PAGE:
Some are saying last week's market movement is one for the record books. I have seen descriptions noting the market decline was unprecedented or the market is in turmoil. S&P Dow Jones Indices Indexology Blog titled a post, I'm Exhausted, but outlines data that places the market decline in perspective. One data point in S&P's post,
Keeping perspective, as repeatedly noted, while 1000 point declines make for frightening headlines, the percentage changes represented by those moves are not uncommon. To wit, there have been nearly 300 daily 4% or greater moves since the DJIA's inception. Put another way, 3 of the top 10 worst point drops on record occurred during this recent spell; none of them, however, come anywhere near the worst percentage."
Below is a chart showing the rolling one week return for the Dow Jones Industrial Average. For the week, the Dow Jones Index ended down 5.21%, but noteworthy is the fact the index has experienced worse weekly drawdowns in the past as can be seen below.
What has been unprecedented is the lack of market volatility for nearly two years. In Jeff Miller's weekly post on his Dash of Insight blog, Weighing the Week Ahead, he notes that "drawdowns of 5-10% are completely routine, often occurring several times a year. The last two years have been quite unusual."
In this regard, Ned Davis Research notes since January 1928 there have been:
- 303 pullbacks of more than 5%, with 3.4 mean number of occurrences per year and.
- 96 pullbacks of more than 10%, with 1,1 mean number pf occurrences per year.
As the below chart of pullbacks shows, the last 5%+ pullback occurred in the summer of 2016 and the last double-digit pullback occurred in early 2016, nearly two years ago. This lack of downside market movement and a near parabolic equity market advance late last year and through January of this year is what has been unprecedented.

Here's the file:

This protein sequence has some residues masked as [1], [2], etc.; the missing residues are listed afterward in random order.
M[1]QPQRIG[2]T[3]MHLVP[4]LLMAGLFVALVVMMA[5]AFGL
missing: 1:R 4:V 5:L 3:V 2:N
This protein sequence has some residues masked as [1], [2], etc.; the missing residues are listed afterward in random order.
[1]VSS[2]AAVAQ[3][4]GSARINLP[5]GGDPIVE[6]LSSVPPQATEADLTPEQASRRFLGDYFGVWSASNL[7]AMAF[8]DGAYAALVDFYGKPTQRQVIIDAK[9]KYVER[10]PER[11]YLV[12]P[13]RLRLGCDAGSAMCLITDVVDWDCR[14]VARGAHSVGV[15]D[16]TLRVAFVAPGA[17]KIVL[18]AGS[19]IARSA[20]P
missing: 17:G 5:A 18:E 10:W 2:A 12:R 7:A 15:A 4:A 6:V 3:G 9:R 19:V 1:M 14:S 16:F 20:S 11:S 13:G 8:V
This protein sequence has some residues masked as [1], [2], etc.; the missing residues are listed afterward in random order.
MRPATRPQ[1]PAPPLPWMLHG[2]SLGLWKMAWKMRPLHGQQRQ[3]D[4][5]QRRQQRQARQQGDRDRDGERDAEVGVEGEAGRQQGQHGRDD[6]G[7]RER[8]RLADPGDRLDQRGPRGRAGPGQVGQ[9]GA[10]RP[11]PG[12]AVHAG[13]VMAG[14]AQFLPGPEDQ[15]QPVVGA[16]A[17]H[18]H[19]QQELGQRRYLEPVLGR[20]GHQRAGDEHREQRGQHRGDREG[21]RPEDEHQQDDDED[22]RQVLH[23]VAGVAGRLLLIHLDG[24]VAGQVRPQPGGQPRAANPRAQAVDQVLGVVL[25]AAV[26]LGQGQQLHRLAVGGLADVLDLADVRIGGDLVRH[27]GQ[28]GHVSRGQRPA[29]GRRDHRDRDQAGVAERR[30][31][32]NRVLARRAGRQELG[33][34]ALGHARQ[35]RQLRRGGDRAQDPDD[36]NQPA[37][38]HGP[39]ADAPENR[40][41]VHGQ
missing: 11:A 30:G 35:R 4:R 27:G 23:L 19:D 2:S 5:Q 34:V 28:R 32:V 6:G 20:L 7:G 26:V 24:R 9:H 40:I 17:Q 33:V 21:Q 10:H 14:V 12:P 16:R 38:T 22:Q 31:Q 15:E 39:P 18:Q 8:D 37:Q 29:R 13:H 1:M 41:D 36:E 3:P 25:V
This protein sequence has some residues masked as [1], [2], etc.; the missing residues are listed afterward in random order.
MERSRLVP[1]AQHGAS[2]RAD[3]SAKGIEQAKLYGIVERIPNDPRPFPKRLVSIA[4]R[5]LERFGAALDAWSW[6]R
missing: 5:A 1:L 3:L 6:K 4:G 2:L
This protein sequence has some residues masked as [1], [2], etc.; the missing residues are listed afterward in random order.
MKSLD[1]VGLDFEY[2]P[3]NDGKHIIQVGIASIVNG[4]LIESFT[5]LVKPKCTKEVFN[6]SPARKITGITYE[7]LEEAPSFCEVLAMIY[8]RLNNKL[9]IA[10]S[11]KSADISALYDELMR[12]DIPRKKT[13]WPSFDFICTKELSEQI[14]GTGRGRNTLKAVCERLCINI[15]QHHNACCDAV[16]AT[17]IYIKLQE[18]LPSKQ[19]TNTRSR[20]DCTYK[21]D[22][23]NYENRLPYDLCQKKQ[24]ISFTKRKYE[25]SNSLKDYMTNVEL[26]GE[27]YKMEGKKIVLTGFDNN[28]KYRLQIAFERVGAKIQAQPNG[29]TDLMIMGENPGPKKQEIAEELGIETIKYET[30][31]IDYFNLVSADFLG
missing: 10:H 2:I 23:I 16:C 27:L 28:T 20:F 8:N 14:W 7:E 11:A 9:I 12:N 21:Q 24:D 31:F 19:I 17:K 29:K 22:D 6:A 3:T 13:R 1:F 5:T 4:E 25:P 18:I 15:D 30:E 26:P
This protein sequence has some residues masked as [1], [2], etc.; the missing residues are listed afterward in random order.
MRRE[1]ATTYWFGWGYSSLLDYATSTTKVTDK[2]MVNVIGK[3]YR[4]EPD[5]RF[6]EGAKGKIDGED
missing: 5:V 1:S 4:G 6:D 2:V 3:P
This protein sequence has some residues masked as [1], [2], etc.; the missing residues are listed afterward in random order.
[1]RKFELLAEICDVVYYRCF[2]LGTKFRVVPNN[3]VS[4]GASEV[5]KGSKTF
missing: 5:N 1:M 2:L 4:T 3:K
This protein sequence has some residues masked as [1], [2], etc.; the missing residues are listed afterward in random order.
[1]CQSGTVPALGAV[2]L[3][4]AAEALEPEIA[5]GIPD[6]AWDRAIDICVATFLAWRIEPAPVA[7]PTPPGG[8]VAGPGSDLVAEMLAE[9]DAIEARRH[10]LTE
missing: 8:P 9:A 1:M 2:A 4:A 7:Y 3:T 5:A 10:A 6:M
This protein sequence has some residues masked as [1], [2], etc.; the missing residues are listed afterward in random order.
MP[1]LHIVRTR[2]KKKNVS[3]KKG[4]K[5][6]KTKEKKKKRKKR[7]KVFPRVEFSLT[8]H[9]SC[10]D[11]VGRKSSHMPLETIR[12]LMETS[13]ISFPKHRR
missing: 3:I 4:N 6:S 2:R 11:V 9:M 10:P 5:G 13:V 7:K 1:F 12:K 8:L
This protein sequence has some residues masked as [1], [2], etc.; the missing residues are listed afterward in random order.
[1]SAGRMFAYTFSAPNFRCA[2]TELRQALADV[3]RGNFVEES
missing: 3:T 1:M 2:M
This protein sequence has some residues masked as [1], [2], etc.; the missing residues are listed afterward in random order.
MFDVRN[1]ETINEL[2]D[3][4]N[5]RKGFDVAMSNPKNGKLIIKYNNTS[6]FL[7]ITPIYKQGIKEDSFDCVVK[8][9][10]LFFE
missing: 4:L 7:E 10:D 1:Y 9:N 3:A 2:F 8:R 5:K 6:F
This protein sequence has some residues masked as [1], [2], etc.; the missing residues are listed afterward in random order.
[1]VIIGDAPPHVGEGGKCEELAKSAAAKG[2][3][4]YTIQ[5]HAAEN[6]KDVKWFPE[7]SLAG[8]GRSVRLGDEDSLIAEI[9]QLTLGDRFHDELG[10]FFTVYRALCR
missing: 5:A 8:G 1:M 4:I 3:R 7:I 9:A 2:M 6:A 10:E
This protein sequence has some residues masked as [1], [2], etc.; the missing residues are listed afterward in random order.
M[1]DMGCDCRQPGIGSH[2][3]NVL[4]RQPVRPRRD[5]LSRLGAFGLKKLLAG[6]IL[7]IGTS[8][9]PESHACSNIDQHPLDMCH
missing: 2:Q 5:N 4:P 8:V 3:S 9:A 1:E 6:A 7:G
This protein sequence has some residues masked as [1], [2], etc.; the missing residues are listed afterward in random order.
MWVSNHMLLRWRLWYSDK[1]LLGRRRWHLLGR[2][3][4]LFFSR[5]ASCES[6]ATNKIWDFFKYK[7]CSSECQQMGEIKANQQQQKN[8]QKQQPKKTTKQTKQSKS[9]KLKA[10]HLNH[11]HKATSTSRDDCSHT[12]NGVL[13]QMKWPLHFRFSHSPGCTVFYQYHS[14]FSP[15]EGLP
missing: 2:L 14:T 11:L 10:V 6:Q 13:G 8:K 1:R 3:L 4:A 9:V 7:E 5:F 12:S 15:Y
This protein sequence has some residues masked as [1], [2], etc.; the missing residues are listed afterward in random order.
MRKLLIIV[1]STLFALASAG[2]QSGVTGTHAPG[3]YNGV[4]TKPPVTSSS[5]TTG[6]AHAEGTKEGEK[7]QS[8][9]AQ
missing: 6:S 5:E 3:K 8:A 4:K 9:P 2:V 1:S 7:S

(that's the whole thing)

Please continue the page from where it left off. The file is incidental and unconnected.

Absent on the above chart is a bear market decline that would equal 20% or more. Ned Davis notes there have been 25 bear market declines since January 1928, with the last one occurring in the financial crisis on January 6, 2009. Given the continued strength in the economy and the improved corporate earnings outlook, a bear market decline seems unlikely at the moment.
And finally, as Michael Batnick notes in a post this week and published on his Irrelevant Investor blog, the other unprecedented variable in the recent market move is the quickness in which the market declined. In nine short days, the equity market went from overbought to oversold.
It would seem difficult to believe that all the potential market froth could be washed out in just nine days, but this market's advance over the last year and a half, and really since the end of the financial crisis, has been unprecedented in the face of a slowly growing economy. If the economy is picking up steam now, as data seems to suggest, a further market advance from this level is probable, but not likely to occur in a straight line higher.